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The Oxford Compendium of Visual Illusions$
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Arthur G. Shapiro and Dejan Todorovic

Print publication date: 2017

Print ISBN-13: 9780199794607

Published to Oxford Scholarship Online: June 2017

DOI: 10.1093/acprof:oso/9780199794607.001.0001

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Adaptation to Brightness Change, Contours, Jogging, and Apparent Motion

Adaptation to Brightness Change, Contours, Jogging, and Apparent Motion

Chapter:
(p.745) Chapter 108 Adaptation to Brightness Change, Contours, Jogging, and Apparent Motion
Source:
The Oxford Compendium of Visual Illusions
Author(s):

Stuart Anstis

Publisher:
Oxford University Press
DOI:10.1093/acprof:oso/9780199794607.003.0108

Frisby and Stone have dubbed adaptation the “psychophysicist’s electrode” and John Mollon once famously said, “If it adapts, it’s there.” Psychologists piously hope that their many experiments on visual adaptation will tell physiologists where to look inside the brain. This chapter describes visual adaptation to temporal ramps, spatial edges, and apparent motion and touches on kinesthetic aftereffects from jogging. Sawtooth adaptation, a ramp aftereffect that is produced by gazing at a spatially uniform patch whose luminance is temporally modulated by a repetitive sawtooth, either gradually dimming and turning sharply back on (rapid-on) or gradually brightening and turning sharply back off (rapid-off), is discussed. Related concepts that are covered include pattern-specific contrast adaptation, contour adaptation, adaptation to apparent motion, and adapting to flicker, which changes apparent spatial frequency.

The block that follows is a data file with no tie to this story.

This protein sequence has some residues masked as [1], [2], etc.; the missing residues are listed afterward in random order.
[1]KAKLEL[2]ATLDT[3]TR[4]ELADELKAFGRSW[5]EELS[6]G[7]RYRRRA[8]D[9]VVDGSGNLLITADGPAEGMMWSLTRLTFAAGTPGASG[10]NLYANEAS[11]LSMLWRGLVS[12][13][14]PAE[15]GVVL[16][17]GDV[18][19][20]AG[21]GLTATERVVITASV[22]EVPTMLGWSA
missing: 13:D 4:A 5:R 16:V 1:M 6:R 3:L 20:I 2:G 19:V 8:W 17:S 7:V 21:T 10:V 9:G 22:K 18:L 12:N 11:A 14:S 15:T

Keywords:   adaptation, aftereffect, brightness perception, contour perception, jogging, apparent motion

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